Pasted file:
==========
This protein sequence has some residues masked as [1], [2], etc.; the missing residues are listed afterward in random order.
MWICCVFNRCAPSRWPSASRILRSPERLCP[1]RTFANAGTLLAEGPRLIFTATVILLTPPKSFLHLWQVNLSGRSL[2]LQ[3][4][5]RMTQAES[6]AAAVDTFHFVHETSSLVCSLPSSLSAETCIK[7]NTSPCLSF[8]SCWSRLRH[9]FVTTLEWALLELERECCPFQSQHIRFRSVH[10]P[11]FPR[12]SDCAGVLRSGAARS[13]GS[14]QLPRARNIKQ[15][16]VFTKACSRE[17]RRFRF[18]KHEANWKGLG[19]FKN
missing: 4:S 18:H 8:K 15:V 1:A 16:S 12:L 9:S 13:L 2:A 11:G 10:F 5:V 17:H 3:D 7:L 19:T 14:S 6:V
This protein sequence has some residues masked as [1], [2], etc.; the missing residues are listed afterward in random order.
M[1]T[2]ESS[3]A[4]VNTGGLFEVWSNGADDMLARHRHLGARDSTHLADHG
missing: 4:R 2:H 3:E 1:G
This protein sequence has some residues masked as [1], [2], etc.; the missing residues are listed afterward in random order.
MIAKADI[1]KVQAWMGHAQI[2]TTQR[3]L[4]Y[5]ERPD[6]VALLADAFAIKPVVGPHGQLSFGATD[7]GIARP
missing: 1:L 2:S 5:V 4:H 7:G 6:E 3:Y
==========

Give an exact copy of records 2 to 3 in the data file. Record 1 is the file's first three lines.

This protein sequence has some residues masked as [1], [2], etc.; the missing residues are listed afterward in random order.
M[1]T[2]ESS[3]A[4]VNTGGLFEVWSNGADDMLARHRHLGARDSTHLADHG
missing: 4:R 2:H 3:E 1:G
This protein sequence has some residues masked as [1], [2], etc.; the missing residues are listed afterward in random order.
MIAKADI[1]KVQAWMGHAQI[2]TTQR[3]L[4]Y[5]ERPD[6]VALLADAFAIKPVVGPHGQLSFGATD[7]GIARP
missing: 1:L 2:S 5:V 4:H 7:G 6:E 3:Y